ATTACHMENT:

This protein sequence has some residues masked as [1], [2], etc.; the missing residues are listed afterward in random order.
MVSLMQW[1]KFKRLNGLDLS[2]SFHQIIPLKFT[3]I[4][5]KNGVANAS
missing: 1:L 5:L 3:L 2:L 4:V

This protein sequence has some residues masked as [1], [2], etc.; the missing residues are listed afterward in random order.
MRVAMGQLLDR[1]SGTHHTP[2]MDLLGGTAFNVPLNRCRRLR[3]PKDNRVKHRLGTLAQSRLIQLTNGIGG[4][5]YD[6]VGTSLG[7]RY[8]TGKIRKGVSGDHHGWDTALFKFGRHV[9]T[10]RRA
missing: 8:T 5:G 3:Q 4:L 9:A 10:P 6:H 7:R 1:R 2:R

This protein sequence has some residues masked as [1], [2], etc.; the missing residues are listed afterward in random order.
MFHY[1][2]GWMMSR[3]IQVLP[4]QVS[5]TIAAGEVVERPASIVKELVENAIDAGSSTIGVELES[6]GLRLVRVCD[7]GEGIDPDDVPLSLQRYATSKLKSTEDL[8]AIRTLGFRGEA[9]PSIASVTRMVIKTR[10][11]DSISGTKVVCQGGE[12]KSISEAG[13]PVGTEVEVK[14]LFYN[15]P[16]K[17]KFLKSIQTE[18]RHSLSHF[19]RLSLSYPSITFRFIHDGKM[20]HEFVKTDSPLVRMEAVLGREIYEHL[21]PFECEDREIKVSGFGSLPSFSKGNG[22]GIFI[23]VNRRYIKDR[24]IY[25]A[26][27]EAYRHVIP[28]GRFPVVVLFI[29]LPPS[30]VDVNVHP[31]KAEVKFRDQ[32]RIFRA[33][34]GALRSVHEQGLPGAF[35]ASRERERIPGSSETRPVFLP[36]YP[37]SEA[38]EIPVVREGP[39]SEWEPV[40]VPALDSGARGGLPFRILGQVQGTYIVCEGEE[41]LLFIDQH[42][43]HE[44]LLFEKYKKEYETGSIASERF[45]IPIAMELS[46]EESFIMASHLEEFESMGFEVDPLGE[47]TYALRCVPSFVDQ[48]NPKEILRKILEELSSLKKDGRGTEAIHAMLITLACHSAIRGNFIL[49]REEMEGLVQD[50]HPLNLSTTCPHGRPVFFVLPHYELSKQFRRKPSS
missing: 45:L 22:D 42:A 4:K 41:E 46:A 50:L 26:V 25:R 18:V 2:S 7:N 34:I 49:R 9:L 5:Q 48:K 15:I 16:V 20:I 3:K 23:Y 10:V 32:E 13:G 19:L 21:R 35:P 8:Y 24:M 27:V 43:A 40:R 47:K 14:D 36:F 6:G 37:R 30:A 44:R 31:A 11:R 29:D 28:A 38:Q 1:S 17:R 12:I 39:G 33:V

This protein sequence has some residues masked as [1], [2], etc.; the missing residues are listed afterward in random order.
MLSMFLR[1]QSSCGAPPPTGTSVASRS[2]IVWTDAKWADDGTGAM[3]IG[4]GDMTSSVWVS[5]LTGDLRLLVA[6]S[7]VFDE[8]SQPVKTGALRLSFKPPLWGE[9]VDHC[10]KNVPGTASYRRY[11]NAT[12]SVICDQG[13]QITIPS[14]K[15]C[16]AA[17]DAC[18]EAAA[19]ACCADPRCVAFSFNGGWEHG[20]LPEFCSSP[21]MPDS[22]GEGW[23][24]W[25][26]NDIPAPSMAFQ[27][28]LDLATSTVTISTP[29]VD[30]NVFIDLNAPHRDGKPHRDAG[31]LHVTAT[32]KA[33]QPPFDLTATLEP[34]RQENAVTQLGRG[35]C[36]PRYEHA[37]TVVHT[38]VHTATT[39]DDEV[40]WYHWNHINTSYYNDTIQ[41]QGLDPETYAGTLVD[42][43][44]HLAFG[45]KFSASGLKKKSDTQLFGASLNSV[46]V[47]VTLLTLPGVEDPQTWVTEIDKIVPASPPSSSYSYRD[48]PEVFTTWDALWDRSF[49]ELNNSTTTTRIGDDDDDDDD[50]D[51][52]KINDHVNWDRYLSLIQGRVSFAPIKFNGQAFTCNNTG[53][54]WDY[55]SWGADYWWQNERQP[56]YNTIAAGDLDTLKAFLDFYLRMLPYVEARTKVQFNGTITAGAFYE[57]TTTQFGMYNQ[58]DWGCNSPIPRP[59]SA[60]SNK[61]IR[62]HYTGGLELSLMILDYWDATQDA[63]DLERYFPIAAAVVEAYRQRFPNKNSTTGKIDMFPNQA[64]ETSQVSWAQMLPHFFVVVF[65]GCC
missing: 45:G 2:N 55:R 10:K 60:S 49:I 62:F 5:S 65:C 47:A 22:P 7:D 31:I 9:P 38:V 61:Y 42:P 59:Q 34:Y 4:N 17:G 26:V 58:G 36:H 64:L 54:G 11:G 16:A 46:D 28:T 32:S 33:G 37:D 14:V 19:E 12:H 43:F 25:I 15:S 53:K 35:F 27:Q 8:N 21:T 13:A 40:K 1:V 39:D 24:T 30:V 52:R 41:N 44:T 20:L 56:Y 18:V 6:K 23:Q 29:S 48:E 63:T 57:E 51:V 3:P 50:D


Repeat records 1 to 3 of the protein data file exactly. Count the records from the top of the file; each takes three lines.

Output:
This protein sequence has some residues masked as [1], [2], etc.; the missing residues are listed afterward in random order.
MVSLMQW[1]KFKRLNGLDLS[2]SFHQIIPLKFT[3]I[4][5]KNGVANAS
missing: 1:L 5:L 3:L 2:L 4:V

This protein sequence has some residues masked as [1], [2], etc.; the missing residues are listed afterward in random order.
MRVAMGQLLDR[1]SGTHHTP[2]MDLLGGTAFNVPLNRCRRLR[3]PKDNRVKHRLGTLAQSRLIQLTNGIGG[4][5]YD[6]VGTSLG[7]RY[8]TGKIRKGVSGDHHGWDTALFKFGRHV[9]T[10]RRA
missing: 8:T 5:G 3:Q 4:L 9:A 10:P 6:H 7:R 1:R 2:R

This protein sequence has some residues masked as [1], [2], etc.; the missing residues are listed afterward in random order.
MFHY[1][2]GWMMSR[3]IQVLP[4]QVS[5]TIAAGEVVERPASIVKELVENAIDAGSSTIGVELES[6]GLRLVRVCD[7]GEGIDPDDVPLSLQRYATSKLKSTEDL[8]AIRTLGFRGEA[9]PSIASVTRMVIKTR[10][11]DSISGTKVVCQGGE[12]KSISEAG[13]PVGTEVEVK[14]LFYN[15]P[16]K[17]KFLKSIQTE[18]RHSLSHF[19]RLSLSYPSITFRFIHDGKM[20]HEFVKTDSPLVRMEAVLGREIYEHL[21]PFECEDREIKVSGFGSLPSFSKGNG[22]GIFI[23]VNRRYIKDR[24]IY[25]A[26][27]EAYRHVIP[28]GRFPVVVLFI[29]LPPS[30]VDVNVHP[31]KAEVKFRDQ[32]RIFRA[33][34]GALRSVHEQGLPGAF[35]ASRERERIPGSSETRPVFLP[36]YP[37]SEA[38]EIPVVREGP[39]SEWEPV[40]VPALDSGARGGLPFRILGQVQGTYIVCEGEE[41]LLFIDQH[42][43]HE[44]LLFEKYKKEYETGSIASERF[45]IPIAMELS[46]EESFIMASHLEEFESMGFEVDPLGE[47]TYALRCVPSFVDQ[48]NPKEILRKILEELSSLKKDGRGTEAIHAMLITLACHSAIRGNFIL[49]REEMEGLVQD[50]HPLNLSTTCPHGRPVFFVLPHYELSKQFRRKPSS
missing: 45:L 22:D 42:A 4:K 41:E 46:A 50:L 26:V 25:R 18:V 2:S 7:N 34:I 49:R 9:L 5:Q 48:K 15:I 16:V 20:I 3:K 23:Y 10:V 32:E 13:G 19:L 21:R 35:P 8:Y 24:M 27:V 43:A 40:R 47:K 14:D 36:F 6:G 37:R 30:A 44:R 31:A 11:R 29:D 28:A 38:Q 1:S 17:R 12:I 39:G 33:V